He said China Airlines would adjust its operational and marketing strategies accordingly. “To capture potential opportunities, we will keep a close eye on markets and increase flight frequency based on air cargo demand,” he added. “Meanwhile, our global sales unit will pay more attention to developing and maintaining relationships with customers and proactively provide airfreight solutions once they have issues with ocean container movements.
     “To assist our clients in tackling the possible disruptions, China Airlines will secure extra freight capacity for the requested routes and meet their needs of charter services.”
Sky King

Dead Heat On A Carousel

Renu Singh Parmar      Assessing last month’s Air Cargo India that took place in Mumbai (Feb.23-25), reliable sources told FlyingTypers that “most people in our circle were there to receive an award or act as a speaker.”
      “There was a lot of hype and ballyhoo connected to the appearance of Renu Singh Parmar, the Senior Economic Advisor in the Ministry of Civil Aviation.
      “Unfortunately, Renu had nothing new to say.
      “Everyone wished that Renu might have ramped up some excitement and brought news of promises kept by the government amidst projections that India’s air cargo business will rise from 2.6 million tons in 2015 to nearly 8.7 million tons by 2030, but for Air Cargo India, her words were that things need to be streamlined and that the government is taking initiatives for good infrastructure and multimodal connectivity.”
      “Telling a professional transportation audience that the government and the ministry of Civil Aviation ‘are trying to solve hindrances,’ without much other explanation seems a bit empty.”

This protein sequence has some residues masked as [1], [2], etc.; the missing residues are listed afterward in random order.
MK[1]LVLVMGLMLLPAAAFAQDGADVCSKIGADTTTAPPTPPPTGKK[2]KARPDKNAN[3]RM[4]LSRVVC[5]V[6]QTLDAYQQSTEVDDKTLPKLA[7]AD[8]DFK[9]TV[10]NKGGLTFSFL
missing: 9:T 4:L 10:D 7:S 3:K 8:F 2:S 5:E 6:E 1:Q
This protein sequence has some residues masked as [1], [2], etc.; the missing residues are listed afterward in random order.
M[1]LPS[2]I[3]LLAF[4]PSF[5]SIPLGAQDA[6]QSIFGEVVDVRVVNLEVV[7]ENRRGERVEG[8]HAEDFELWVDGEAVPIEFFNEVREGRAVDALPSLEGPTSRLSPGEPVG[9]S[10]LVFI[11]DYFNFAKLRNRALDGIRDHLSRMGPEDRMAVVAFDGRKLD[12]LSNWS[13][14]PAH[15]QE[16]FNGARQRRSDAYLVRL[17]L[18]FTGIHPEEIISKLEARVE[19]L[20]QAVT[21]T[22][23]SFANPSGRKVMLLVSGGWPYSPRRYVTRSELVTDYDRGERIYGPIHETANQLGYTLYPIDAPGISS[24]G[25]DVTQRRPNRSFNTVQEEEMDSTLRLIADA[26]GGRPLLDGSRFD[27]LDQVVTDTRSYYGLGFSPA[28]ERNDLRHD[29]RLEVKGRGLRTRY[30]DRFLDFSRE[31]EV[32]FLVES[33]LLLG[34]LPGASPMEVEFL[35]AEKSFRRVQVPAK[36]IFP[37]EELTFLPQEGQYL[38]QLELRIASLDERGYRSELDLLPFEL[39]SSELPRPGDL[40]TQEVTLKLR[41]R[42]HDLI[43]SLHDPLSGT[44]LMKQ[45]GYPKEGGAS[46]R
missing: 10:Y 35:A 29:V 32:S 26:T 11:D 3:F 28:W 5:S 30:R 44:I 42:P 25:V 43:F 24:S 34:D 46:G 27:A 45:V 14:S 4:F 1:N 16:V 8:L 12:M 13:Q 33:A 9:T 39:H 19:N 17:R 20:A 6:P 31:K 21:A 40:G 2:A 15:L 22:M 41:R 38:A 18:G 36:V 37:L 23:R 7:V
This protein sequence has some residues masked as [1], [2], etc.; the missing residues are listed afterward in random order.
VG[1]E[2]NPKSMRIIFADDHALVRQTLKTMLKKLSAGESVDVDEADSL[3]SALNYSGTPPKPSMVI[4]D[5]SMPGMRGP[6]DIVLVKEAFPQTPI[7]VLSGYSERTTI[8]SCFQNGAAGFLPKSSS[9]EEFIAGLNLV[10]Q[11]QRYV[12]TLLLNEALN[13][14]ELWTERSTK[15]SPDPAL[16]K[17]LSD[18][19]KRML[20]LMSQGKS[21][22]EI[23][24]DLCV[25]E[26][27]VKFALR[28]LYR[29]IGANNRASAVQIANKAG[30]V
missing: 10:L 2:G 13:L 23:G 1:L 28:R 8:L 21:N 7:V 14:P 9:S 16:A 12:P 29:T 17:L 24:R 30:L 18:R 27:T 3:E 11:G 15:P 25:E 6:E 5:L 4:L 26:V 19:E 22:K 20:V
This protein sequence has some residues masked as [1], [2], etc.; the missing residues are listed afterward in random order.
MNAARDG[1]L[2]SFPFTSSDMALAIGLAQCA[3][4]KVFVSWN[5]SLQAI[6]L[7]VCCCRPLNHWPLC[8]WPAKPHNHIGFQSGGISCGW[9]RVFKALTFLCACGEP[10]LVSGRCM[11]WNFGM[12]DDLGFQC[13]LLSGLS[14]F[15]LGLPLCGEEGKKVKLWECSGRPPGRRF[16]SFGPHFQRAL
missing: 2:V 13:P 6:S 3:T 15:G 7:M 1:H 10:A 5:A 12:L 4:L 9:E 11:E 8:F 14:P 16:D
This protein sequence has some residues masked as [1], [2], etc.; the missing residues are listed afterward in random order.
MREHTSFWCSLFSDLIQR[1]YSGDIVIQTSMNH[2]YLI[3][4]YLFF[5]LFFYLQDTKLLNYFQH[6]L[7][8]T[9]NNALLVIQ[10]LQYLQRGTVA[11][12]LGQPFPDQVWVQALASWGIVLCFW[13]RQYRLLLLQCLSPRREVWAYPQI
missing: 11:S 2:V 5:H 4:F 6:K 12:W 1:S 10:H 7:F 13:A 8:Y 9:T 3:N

The truth is that the previous government prepared a detailed working paper on how to boost air cargo and the entire aviation sector.
      The wonder is what happened to that plan, as apparently the new government (2014) has stalled and things have not advanced as promised.
      Instead, the future plan for development of India’s aviation seems pushed back to square one as legions of government bureaucrats go about their daily business mired in attempts to outdo each other to earn brownie points with their bosses.
      At this point in time, as India’s economy is booming, the civil aviation sector seems to be locked in a dead heat, going round and round on a baggage carousel.
      But hope—just like the air cargo conference events that will pop up monthly for the rest of 2016—springs eternal.

Chuckles for March 7, 2016

Drone Hits Plane

      An octocopter-type drone is seen here midflight. Airline pilots are calling for tests to discover what would happen if a drone hit a passenger jet amid a recent spate of near misses.
      The British Airline Pilots Association (BALPA) wants the Department for Transport (DfT) and the Civil Aviation Authority (CAA) to back research into the possible consequences of such collisions.